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Theatre Review: Émilie is an elegant piece of theatre

You may not have heard of Émilie, La Marquise du Châtelet. She lived in 18th Century France and made considerable contribution to mathematics and physics. As with many women in history, her brilliance and accomplishments were overlooked and attributed to others. What is often remembered is her long relationship with French writer and philosopher Voltaire.

In the play Émilie, writer Sophie Lindsay has created a sophisticated retelling of Émilie’s life and her passionate history with Voltaire. 

It is clear from the beginning that Émilie (Beth Alexander) is not your average Parisian woman. For one, she is educated, and rather than being swept up in courtly intrigue and fashion, her fervent interest in science and mathematics means she is constantly reading and theorising. 

Although married to a nobleman, the couple have an open relationship and so, when she meets Voltaire (Justin Rogers) their mutual attraction leads to an intense affair that lasts many years. Over the duration of the play, we see the development of both their relationship, and the contributions they made to science. 

At the heart of the action is the love story between two very intelligent people who share a fascination with the natural world and its observation. 

Alexander and Rogers have a natural charisma and chemistry with one another and their dialogue is enhanced with flawlessly delivered little glances, fulsome smiles and slight touches which ensures the relationship feels tangible and intimate.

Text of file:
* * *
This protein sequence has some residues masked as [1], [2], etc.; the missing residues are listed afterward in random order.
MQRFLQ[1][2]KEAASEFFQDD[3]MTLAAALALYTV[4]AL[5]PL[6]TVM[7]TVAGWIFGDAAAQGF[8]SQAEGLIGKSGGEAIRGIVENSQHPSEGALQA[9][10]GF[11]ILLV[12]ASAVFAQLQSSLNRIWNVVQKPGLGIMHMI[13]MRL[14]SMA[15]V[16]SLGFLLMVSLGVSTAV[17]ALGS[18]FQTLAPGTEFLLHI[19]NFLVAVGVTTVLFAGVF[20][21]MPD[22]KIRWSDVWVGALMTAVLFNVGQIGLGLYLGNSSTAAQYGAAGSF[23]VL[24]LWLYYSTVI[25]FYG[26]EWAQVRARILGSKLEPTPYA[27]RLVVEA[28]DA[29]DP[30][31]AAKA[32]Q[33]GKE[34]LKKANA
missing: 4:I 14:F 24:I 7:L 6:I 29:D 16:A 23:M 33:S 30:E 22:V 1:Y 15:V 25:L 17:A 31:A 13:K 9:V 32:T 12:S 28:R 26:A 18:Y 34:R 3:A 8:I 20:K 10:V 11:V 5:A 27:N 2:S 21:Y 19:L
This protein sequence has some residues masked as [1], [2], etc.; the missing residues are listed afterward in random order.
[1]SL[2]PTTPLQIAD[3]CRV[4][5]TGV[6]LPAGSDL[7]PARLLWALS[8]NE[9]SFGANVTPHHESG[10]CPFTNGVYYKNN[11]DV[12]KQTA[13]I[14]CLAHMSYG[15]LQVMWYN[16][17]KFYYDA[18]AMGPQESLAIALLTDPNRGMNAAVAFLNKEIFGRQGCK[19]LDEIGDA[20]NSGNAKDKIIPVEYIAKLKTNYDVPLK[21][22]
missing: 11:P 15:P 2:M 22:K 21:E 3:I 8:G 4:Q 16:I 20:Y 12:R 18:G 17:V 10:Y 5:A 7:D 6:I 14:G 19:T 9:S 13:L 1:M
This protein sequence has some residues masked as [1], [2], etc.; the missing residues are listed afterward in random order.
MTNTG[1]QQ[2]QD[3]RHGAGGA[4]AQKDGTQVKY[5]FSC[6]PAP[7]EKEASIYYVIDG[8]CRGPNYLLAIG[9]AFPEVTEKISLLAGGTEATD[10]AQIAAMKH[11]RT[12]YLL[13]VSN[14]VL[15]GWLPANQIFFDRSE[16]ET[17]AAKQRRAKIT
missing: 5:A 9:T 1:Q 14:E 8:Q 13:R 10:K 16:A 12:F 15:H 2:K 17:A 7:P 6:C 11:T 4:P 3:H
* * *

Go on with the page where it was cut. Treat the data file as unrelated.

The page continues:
Émilie is ably assisted by her maid Marie (Bronwyn Ensor), and both Émilie and Voltaire have a mutual friend Isabelle (Clementine Mills) who is the one responsible for bringing the two lovers together. 

Ensor and Mills also play ladies from court and as such provide an opportunity to fill in plot details and act as a metaphor for the disdain court society had for learned woman. In their dual roles, both actors provide wonderful moments of hilarity and at times drama.

Complementing both the script and the cast are the design elements and music. On stage were two accomplished musicians, violinist Peau Halapua and cellist Sarah Spence who provided most of the music. There was beautifully recorded piano at times which was played by Sophie Lindsay, but having Halapua and Spence’s exquisite live performance gave this production a sophistication and atmosphere that was heavenly. 

The set by Nati Pereira was very simple, yet elegant. Three long strips of embroidered fabric hung down on three sides and a wooden writing desk and some chairs were the only furniture. The costuming was again simple but in keeping with the era. I was also impressed with two or three moments of choreographed montages to music which illustrated the passing of time. It’s the kind of thing we’ve seen in movies and in this play it was a clever and delightful addition.

Émilie is an intriguing and beguiling play that unfolds its story in a gentle and tender way. Rich in humour and with a social message, this piece of theatre is beautifully written with compelling performances and charming design touches, and thus, it simply shines. 

ÉMILIE

19 – 23 September 2023

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